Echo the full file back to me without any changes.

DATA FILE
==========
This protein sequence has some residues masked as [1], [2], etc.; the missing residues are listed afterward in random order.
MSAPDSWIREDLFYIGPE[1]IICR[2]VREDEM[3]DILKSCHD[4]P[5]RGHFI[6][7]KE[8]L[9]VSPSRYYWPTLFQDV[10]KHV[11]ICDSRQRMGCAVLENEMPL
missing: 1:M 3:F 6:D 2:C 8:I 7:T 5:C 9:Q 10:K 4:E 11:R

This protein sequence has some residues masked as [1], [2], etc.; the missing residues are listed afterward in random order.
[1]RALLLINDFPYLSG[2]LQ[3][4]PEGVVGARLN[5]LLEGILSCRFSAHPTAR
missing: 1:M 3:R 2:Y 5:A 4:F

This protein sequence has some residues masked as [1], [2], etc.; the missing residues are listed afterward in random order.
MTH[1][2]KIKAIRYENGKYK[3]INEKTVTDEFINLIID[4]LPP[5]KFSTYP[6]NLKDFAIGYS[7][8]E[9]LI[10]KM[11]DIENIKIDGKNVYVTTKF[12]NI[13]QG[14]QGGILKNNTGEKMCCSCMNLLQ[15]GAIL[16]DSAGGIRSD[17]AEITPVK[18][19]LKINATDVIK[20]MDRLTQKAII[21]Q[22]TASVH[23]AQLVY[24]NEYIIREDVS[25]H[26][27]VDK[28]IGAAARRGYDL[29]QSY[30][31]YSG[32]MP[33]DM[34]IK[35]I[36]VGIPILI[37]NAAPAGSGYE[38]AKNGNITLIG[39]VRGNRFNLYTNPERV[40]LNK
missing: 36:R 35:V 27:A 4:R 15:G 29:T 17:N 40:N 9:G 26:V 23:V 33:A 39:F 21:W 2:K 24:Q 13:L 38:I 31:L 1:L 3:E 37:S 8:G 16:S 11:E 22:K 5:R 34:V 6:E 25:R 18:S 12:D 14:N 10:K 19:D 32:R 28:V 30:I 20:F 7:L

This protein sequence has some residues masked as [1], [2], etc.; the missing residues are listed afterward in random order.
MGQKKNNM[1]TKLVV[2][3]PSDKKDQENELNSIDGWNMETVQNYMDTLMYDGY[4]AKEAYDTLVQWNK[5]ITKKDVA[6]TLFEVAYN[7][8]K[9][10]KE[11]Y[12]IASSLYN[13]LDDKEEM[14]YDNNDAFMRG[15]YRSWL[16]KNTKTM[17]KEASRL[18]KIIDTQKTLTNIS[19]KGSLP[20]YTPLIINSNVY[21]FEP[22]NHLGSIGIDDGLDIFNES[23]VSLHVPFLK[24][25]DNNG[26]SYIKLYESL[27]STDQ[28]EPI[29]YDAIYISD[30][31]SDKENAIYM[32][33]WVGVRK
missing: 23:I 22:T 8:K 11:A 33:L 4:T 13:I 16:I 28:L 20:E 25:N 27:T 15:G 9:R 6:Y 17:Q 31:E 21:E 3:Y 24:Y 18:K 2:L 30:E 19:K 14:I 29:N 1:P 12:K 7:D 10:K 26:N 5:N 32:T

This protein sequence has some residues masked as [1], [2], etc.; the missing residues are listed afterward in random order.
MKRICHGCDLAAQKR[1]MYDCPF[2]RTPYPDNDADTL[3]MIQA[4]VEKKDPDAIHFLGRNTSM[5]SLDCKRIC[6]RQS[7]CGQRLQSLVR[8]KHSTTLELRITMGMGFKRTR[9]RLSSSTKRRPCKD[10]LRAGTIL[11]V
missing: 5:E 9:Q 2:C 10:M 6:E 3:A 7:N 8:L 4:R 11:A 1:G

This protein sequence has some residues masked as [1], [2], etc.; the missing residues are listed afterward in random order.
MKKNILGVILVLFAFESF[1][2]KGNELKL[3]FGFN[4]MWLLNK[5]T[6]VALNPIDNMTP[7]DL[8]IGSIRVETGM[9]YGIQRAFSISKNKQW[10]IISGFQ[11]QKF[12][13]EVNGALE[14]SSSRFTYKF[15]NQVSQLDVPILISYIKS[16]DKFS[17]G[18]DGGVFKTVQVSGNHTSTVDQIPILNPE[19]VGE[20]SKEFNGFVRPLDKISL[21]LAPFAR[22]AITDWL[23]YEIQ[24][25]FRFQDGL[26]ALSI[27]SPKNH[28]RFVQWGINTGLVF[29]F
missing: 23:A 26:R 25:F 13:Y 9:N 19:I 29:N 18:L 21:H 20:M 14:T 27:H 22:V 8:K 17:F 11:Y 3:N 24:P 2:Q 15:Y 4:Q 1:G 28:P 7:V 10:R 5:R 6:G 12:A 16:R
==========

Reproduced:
This protein sequence has some residues masked as [1], [2], etc.; the missing residues are listed afterward in random order.
MSAPDSWIREDLFYIGPE[1]IICR[2]VREDEM[3]DILKSCHD[4]P[5]RGHFI[6][7]KE[8]L[9]VSPSRYYWPTLFQDV[10]KHV[11]ICDSRQRMGCAVLENEMPL
missing: 1:M 3:F 6:D 2:C 8:I 7:T 5:C 9:Q 10:K 4:E 11:R

This protein sequence has some residues masked as [1], [2], etc.; the missing residues are listed afterward in random order.
[1]RALLLINDFPYLSG[2]LQ[3][4]PEGVVGARLN[5]LLEGILSCRFSAHPTAR
missing: 1:M 3:R 2:Y 5:A 4:F

This protein sequence has some residues masked as [1], [2], etc.; the missing residues are listed afterward in random order.
MTH[1][2]KIKAIRYENGKYK[3]INEKTVTDEFINLIID[4]LPP[5]KFSTYP[6]NLKDFAIGYS[7][8]E[9]LI[10]KM[11]DIENIKIDGKNVYVTTKF[12]NI[13]QG[14]QGGILKNNTGEKMCCSCMNLLQ[15]GAIL[16]DSAGGIRSD[17]AEITPVK[18][19]LKINATDVIK[20]MDRLTQKAII[21]Q[22]TASVH[23]AQLVY[24]NEYIIREDVS[25]H[26][27]VDK[28]IGAAARRGYDL[29]QSY[30][31]YSG[32]MP[33]DM[34]IK[35]I[36]VGIPILI[37]NAAPAGSGYE[38]AKNGNITLIG[39]VRGNRFNLYTNPERV[40]LNK
missing: 36:R 35:V 27:A 4:R 15:G 29:T 17:N 40:N 9:G 26:V 23:V 33:A 39:F 21:W 2:K 24:Q 13:L 38:I 31:L 1:L 3:E 37:S 8:G 16:S 11:E 22:K 5:R 34:V 6:E 25:R 18:S 12:D 14:N 10:K 19:D 32:R 28:V 30:I 20:F 7:L

This protein sequence has some residues masked as [1], [2], etc.; the missing residues are listed afterward in random order.
MGQKKNNM[1]TKLVV[2][3]PSDKKDQENELNSIDGWNMETVQNYMDTLMYDGY[4]AKEAYDTLVQWNK[5]ITKKDVA[6]TLFEVAYN[7][8]K[9][10]KE[11]Y[12]IASSLYN[13]LDDKEEM[14]YDNNDAFMRG[15]YRSWL[16]KNTKTM[17]KEASRL[18]KIIDTQKTLTNIS[19]KGSLP[20]YTPLIINSNVY[21]FEP[22]NHLGSIGIDDGLDIFNES[23]VSLHVPFLK[24][25]DNNG[26]SYIKLYESL[27]STDQ[28]EPI[29]YDAIYISD[30][31]SDKENAIYM[32][33]WVGVRK
missing: 23:I 22:T 8:K 11:A 33:L 4:T 13:I 16:I 28:L 20:E 25:N 27:T 15:G 9:R 6:Y 17:Q 31:E 21:E 3:Y 24:Y 18:K 2:L 30:E 19:K 14:I 29:N 1:P 12:K 7:D 10:K 26:N 5:N 32:T

This protein sequence has some residues masked as [1], [2], etc.; the missing residues are listed afterward in random order.
MKRICHGCDLAAQKR[1]MYDCPF[2]RTPYPDNDADTL[3]MIQA[4]VEKKDPDAIHFLGRNTSM[5]SLDCKRIC[6]RQS[7]CGQRLQSLVR[8]KHSTTLELRITMGMGFKRTR[9]RLSSSTKRRPCKD[10]LRAGTIL[11]V
missing: 5:E 9:Q 2:C 10:M 6:E 3:A 7:N 8:L 4:R 11:A 1:G

This protein sequence has some residues masked as [1], [2], etc.; the missing residues are listed afterward in random order.
MKKNILGVILVLFAFESF[1][2]KGNELKL[3]FGFN[4]MWLLNK[5]T[6]VALNPIDNMTP[7]DL[8]IGSIRVETGM[9]YGIQRAFSISKNKQW[10]IISGFQ[11]QKF[12][13]EVNGALE[14]SSSRFTYKF[15]NQVSQLDVPILISYIKS[16]DKFS[17]G[18]DGGVFKTVQVSGNHTSTVDQIPILNPE[19]VGE[20]SKEFNGFVRPLDKISL[21]LAPFAR[22]AITDWL[23]YEIQ[24][25]FRFQDGL[26]ALSI[27]SPKNH[28]RFVQWGINTGLVF[29]F
missing: 23:A 26:R 25:F 13:Y 9:N 19:I 29:N 18:L 21:H 20:M 14:T 27:H 22:V 8:K 17:F 11:Y 3:N 24:P 2:Q 15:Y 4:Q 1:G 28:P 7:V 10:R 5:R 6:G 12:A 16:R